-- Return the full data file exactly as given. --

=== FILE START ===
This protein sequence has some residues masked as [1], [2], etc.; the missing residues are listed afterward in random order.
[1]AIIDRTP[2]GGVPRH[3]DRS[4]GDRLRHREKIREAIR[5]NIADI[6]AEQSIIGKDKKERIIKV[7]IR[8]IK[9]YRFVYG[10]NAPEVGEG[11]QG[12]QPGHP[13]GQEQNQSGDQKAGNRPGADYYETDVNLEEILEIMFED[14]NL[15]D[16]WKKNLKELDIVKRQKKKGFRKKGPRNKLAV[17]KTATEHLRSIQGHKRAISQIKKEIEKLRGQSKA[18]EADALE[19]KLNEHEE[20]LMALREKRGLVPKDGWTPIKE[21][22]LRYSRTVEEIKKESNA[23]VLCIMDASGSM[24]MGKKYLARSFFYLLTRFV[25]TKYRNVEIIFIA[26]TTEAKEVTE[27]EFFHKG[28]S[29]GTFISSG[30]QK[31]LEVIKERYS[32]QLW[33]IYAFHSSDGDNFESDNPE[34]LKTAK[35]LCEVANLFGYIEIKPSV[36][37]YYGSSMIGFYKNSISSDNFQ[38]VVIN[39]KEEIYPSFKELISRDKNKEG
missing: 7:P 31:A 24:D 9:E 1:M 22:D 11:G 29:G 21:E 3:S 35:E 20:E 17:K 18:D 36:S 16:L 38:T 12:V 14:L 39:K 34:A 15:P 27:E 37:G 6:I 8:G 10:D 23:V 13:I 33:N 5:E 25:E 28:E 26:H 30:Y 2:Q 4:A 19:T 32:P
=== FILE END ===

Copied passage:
This protein sequence has some residues masked as [1], [2], etc.; the missing residues are listed afterward in random order.
[1]AIIDRTP[2]GGVPRH[3]DRS[4]GDRLRHREKIREAIR[5]NIADI[6]AEQSIIGKDKKERIIKV[7]IR[8]IK[9]YRFVYG[10]NAPEVGEG[11]QG[12]QPGHP[13]GQEQNQSGDQKAGNRPGADYYETDVNLEEILEIMFED[14]NL[15]D[16]WKKNLKELDIVKRQKKKGFRKKGPRNKLAV[17]KTATEHLRSIQGHKRAISQIKKEIEKLRGQSKA[18]EADALE[19]KLNEHEE[20]LMALREKRGLVPKDGWTPIKE[21][22]LRYSRTVEEIKKESNA[23]VLCIMDASGSM[24]MGKKYLARSFFYLLTRFV[25]TKYRNVEIIFIA[26]TTEAKEVTE[27]EFFHKG[28]S[29]GTFISSG[30]QK[31]LEVIKERYS[32]QLW[33]IYAFHSSDGDNFESDNPE[34]LKTAK[35]LCEVANLFGYIEIKPSV[36][37]YYGSSMIGFYKNSISSDNFQ[38]VVIN[39]KEEIYPSFKELISRDKNKEG
missing: 7:P 31:A 24:D 9:E 1:M 22:D 11:G 29:G 21:E 3:S 35:E 20:E 17:K 18:D 36:S 16:L 38:T 12:V 14:L 39:K 34:A 15:P 27:E 37:G 6:I 8:G 10:D 23:V 13:I 33:N 5:E 25:E 28:E 26:H 30:Y 2:Q 4:A 19:T 32:P